My first love baked me a cake for my birthday, likely because he didn’t drive and didn’t have a job to buy me anything fancy, but it’s one of my favorite gifts to this day. In my last relationship, my partner dropped me dinner at midnight because she knew I’d been at school all day and hadn’t eaten and likely wouldn’t have otherwise. I’ve always felt most loved when my partners reminded me to get off Twitter and finish my paper or when we’d go out to eat and they’d give me the lemon in their water without asking because I love lemons. Such small things but every tiny action was a substantial reminder that they were listening to me. The little things were the reassurances that they loved me.I think social media and viral videos of couples decorating their significant others’ bedrooms with a million balloons and obscene amounts of red roses and lavish gifts has misconstrued the purpose of grand gestures. It’s almost become a competition of “Look what MY partner did and what yours didn’t,” “My relationship is perfect,” or “Get you a man like mine!” Don’t get me wrong– it’s great to have someone go above and beyond for you. But that’s not love. That’s a performance. You can definitely have both, but you shouldn’t confuse the two.
  5. Love is scary, bro
    If you’re anything like me, you’ve subconsciously sabotaged one of your relationships at one point or another for no other reason than you’re afraid. You’ll pull away or push your partner away because you’re scared to fall in love. After all, it’s easier to move on when you didn’t invest any substantial part of yourself. But do it anyways.The worst heartbreak I experienced devastated me. I cried every night for almost a week. Worst of all, I couldn’t listen to music and I live for music. It’s the one thing I start and end my days with. But I’d physically want to throw up when I tried to listen to anything– even sad songs!! Imagine!! But that’s how I knew I had loved him because it hurt that much. Even now, I never want to feel that way again, but I also know that’s probably not going to be the case. Love is a risk. So take it. Even if it doesn’t work, you’ll learn more about who you are, what you want, and what you need and perhaps fall in love with yourself instead in the process. Isn’t that nice?
  6. Testing your partner’s love for you gets you nowhere. 
    Don’t test someone’s love. It’s dishonest and if you have test them to prove they love you, then your relationship is lacking. If you have to push them away to see if they’ll come back and fight for you, that’s a lack of trust. It’s not love. If they love you, they’ll show you. They’ll listen to you. They’ll communicate. In the end, we all do what we want to do anyways.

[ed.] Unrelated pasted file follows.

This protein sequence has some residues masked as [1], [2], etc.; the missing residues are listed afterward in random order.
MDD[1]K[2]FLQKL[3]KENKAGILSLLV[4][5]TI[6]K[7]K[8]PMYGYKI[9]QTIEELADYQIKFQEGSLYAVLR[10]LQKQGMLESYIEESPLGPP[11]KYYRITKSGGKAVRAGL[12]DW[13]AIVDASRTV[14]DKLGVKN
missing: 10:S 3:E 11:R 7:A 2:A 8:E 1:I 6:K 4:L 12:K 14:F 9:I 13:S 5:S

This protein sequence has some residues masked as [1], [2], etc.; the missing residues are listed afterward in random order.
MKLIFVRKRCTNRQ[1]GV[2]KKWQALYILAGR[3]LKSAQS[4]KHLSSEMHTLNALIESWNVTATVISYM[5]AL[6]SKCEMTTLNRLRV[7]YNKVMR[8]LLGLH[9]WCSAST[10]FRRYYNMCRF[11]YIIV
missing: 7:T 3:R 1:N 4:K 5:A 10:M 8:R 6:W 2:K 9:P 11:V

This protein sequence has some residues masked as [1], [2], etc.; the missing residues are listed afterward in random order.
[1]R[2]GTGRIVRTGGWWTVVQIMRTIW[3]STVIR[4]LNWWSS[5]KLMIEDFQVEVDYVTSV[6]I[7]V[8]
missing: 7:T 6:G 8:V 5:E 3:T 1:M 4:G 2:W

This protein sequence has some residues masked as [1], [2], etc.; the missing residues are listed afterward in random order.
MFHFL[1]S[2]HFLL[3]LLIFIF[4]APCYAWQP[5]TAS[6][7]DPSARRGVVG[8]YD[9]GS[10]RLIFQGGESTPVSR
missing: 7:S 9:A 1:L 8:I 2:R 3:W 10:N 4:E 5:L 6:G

7. Love should never feel like it’s at the expense of your own happiness
    (My friend actually gave me this one. Thanks, D.)
    We romanticize the idea of someone taking care of us first–– of doing everything in the service of those we love most. Which, while noble, without any balance can be extremely burdensome and detrimental down the road. Love requires some sacrifice but love, itself, shouldn’t be one. If it hurts you more than it heals you, is it really worth it?
  8. Your partner shouldn’t be your everything.
    I understand that life is an endless obstacle course with breaks being few and far between and we need people to help us overcome our latest hurdles. We aren’t built to be solitary. We need people to live a life worth living, but we shouldn’t exclusively need one person. No one should be the end all, be all of your entire existence.Yes, spend time with who you love. Give them the best parts of yourself. But love requires space every now and then. Love yourself and your partner enough to recognize that you both need a life outside of each other. Be individuals.
  9. Soulmates aren’t real/ Love is a choice
    Look. I’m not jaded. I don’t think unconditional love is unachievable. I think there are a select few people who’ll fit you better than most, but I definitely don’t think there’s only one person out there for you. If love is a consistent choice you have to make everyday, then you choose a soulmate. You’re not given one by the universe.Here’s a quote that sums up my believe perfectly. A poetry book by Criss Jami once read, “To say that one waits a lifetime for his soulmate to come around is a paradox. People eventually get sick of waiting, take a chance on someone, and by the art of commitment become soulmates, which takes a lifetime to perfect.”
  10. Finally, Love is a mystery and no one has all the answers.
    Even having typed all this out, I know there’s still so much more I don’t know and so much more I need to learn, but life is for the learning inclined and dull without any mysteries. So I’m perfectly okay knowing I don’t have it all figured out.

I realize that a lot of this might come off preachy to some and someone is bound to disagree with me, so let’s have a conversation. What have you guys learned about love so far? Let me know in the comments below.

 

 

Sea of Silence (Look, it’s a working title ok?)

Tonight I laid beneath a galaxy of emotion
Striking, and paralyzing, and somber
and I wondered
how many times have I been here before?
how many times have I told myself
that maybe it’s time
To bridge that great divide
Between an ocean loud with feeling
& the coveted land
Stable and silent and sacred
And swim through the salted waters,
Miles away from my own solitude,
stand before the sun drenched shore
and stop—
Only to turn back to the solace of shackles and shadows and say to myself
Some sorrows are too deep to share
— ?

My Struggles with Writing

Another month has passed in the year 2019 and with it came my usual bimonthly identity crises. Unlike my paychecks though, their due dates are grossly inconsistent and always unwelcome. Part of me is really hoping that we only get a limited amount of “episodes” so that by the time I turn 30, I will have already filled out that category of my life that I won’t have anymore identity crises to spare in the future.

BUT ANYWAYS!